Hayward’s New England Gazetteer (1839) page 32
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duces the best of wheat. It lies
89 miles N. E. from Augusta.'—
Population, 1830,326 ; in 1837,601.

Arlington, Vt.

B.ennington co. This town was
first settled in 1763. The time of
its organization is not known, as one
Bisco, a tory, the town clerk in
1777, destroyed the records1. It is
finely watered by Green river, Mill
and Warm brooks, and Roaring
branch which fall into the Batten-
kill, at the north part of the town.
These streams afford excellent mill
sites, and on their banks are large
bodies of superipr meadow land.
West and Red mountains extend
through the west part of the town
and supply a great variety of good
timber. Excellent marble is found
here;—considerable quantities of
which are wrought and transported.
Here is a medicinal spring, and a
cavern of large, dimensions. The
spring is not of much note, but the
cavern is a great curiosity. This
is a flourishing town in both its ag-
ricultural and manufacturing pur-
suits. The number of sheep in
this town in 1836, was 10,077. It
lies 15 miles N. from Bennington,
106 S. W. from Montpelier, and 40
N. E. from Trov, N. Y. Popula-
tion, 1830, 1,209.

Aroostook River.

This river rises in the interior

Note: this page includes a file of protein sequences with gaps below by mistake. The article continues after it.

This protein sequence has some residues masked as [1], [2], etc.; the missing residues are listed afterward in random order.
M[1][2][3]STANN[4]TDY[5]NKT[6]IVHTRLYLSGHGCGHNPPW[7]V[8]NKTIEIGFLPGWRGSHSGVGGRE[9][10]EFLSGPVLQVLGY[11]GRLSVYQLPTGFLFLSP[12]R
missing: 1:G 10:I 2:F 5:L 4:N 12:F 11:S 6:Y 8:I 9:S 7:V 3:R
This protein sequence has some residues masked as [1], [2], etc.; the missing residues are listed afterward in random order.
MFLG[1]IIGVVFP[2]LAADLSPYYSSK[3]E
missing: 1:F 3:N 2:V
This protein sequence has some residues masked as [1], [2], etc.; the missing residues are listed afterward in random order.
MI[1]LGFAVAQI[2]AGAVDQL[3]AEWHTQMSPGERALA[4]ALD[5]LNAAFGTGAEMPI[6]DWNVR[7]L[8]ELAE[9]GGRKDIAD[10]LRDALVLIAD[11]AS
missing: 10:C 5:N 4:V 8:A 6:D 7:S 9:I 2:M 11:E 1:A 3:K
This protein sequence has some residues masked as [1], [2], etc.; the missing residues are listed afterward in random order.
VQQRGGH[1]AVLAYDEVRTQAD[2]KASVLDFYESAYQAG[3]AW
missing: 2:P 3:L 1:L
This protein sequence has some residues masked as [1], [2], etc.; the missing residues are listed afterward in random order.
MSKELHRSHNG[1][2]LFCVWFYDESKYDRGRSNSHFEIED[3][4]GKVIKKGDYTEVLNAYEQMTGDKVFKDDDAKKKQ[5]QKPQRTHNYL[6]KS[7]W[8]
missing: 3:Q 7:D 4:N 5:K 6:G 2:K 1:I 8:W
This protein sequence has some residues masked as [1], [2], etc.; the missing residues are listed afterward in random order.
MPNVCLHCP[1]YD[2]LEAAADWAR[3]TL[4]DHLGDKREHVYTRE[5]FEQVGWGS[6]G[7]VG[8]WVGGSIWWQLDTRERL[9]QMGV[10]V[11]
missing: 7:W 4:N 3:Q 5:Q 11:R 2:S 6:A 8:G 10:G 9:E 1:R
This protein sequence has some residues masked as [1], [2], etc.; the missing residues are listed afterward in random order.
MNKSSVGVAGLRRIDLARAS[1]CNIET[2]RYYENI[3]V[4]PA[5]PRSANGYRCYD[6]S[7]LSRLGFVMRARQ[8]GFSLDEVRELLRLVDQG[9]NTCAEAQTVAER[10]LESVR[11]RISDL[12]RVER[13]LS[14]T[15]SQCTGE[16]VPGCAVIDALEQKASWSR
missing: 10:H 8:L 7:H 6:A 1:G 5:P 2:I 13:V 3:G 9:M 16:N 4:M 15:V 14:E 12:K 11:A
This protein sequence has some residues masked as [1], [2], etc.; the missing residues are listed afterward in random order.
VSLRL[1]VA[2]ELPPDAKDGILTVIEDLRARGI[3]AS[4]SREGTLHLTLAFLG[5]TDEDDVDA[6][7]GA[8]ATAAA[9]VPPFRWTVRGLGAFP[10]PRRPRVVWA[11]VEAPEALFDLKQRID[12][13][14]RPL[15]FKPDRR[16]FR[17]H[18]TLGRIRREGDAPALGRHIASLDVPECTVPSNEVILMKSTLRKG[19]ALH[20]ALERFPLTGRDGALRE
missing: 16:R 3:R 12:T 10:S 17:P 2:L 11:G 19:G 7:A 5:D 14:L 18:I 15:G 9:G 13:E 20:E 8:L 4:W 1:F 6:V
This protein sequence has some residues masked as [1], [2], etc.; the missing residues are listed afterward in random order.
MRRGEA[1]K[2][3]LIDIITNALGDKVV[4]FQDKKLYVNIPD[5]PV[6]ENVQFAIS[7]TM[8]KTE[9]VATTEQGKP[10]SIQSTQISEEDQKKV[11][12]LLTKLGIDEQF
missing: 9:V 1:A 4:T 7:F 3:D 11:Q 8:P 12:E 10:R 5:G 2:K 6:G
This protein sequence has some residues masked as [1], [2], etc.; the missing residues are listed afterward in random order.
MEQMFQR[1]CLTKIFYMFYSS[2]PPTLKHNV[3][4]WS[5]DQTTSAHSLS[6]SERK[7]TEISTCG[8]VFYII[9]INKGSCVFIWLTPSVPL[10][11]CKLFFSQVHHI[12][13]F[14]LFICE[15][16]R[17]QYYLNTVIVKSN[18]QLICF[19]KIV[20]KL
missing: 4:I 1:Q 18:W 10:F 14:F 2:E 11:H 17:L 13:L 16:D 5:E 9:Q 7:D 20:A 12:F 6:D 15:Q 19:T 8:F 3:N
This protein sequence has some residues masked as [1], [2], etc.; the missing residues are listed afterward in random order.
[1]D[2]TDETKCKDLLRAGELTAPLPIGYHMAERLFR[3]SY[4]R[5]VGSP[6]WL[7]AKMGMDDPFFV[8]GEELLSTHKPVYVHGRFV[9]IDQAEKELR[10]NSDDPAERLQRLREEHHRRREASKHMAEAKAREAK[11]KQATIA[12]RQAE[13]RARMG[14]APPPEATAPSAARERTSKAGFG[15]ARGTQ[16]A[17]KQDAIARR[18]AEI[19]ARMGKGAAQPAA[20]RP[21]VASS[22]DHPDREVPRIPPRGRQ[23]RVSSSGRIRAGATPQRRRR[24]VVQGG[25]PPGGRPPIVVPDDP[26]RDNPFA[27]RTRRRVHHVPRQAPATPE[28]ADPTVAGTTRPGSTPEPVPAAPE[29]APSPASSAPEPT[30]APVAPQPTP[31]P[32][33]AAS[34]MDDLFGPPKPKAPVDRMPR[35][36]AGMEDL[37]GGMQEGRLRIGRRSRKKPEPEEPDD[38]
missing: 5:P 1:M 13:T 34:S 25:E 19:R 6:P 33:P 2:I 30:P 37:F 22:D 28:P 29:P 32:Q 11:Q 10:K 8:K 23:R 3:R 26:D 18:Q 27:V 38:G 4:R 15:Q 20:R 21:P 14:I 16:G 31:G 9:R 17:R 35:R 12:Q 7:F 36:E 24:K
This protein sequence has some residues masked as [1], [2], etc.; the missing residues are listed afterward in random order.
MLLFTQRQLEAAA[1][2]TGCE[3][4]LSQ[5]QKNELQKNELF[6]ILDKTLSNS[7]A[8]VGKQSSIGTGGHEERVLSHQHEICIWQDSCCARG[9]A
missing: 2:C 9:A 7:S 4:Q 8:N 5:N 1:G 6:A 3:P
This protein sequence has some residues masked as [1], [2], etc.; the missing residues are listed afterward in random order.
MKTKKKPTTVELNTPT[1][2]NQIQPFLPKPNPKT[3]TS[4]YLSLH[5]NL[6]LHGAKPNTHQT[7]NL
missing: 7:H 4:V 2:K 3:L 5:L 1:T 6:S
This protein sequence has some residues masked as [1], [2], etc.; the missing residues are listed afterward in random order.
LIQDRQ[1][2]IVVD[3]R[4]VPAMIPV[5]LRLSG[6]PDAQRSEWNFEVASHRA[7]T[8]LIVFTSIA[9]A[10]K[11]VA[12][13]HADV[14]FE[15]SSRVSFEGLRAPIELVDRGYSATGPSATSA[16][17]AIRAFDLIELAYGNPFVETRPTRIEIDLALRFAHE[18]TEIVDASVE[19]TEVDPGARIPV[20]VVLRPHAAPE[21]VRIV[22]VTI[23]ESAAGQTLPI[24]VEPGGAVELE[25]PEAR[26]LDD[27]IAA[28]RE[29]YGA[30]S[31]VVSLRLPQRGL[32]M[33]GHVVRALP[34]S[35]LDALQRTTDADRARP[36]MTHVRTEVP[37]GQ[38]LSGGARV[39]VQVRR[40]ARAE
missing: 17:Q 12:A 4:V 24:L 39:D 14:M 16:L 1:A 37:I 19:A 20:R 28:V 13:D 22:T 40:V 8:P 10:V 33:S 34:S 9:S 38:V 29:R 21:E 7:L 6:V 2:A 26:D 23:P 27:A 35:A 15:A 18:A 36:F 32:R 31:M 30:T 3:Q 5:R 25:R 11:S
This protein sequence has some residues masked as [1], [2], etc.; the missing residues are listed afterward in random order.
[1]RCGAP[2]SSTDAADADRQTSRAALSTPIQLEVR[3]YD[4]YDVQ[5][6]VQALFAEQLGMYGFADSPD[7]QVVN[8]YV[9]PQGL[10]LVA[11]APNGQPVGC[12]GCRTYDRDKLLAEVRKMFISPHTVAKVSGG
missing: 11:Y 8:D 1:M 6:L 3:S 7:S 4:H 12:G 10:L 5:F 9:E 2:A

part of Penobscot county, Me., and
after traversing more than 100 miles,
and receiving many and powerful
tributaries in that state, it falls into
the river St. Johns in New Brunsr
wick. The lands on this river and
its branches are very fertile, and are
said to be equal to the celebrated
Genesee lands for the culture of

Ascntney Mountain, Vt.

This mountain is situated in the
towns of Windsor and Weathers-
field. * It is 3,116 feet above the
Connecticut river, at Windsor; and
3,320 feet- above the level of the
sea. It consists of granite and is
nearly destitute of vegetable cov-
ering. From Windsor, to the base,
is 4 miles. Its ascent is generally
steep, but travellers who delight
to view rich and variegated scene-
ry, will be amply rewarded for the
toil of a pilgrimage to its summit.

Ashburnham, Mass.

Worcester co. This township
was granted to Thomas Tileston and
others of Dorchester, for services
in an expedition against Canada, in
the year 1690. For many years it
was called “ Dorchester Canada.”
It was incorporated as a town in
1765. Ashburnham lies on the
height of land between the Con-
necticut and Merrimack rivers. It
is watered by large ponds which
furnish good mill seats. Its manu-
factures consist of cotton goods,
boots, shoes, leather, chairs, cabin-
et ware, fur and palm-leaf hats; the
annual value of which is about
$100,000. This town is 30 miles
N. from Worcester, 50 N. W. from
Boston, and 35 W. from Lowell.
Population, 1837, 1,758.

Ashby, Mass.

This is a pleasant town, in the
county of Middlesex, on the line of
N. H. It is 25 miles N. W. from
Concord, 42 W. N. W. from Boston
and 8 S. E. from New Ipswich, N.

H. Population, 1837, 1,201. It has
some manufactures of palm-leaf hats
boots, shoes, chairs, wooden ware,
and curled hair.

Ashfleld, Mass.

Franklin co. This town was first
settled in 1754, and, until its incor-
poration, in 1764, it was called
Huntstown. Population, 1837,—

I,656. This town is on elevated land
between Deerfield and Westfield
rivers, to each of which it sends a
small tributary. It has small man-
ufactures of leather, scythe snaiths,
spirits and essences, and about


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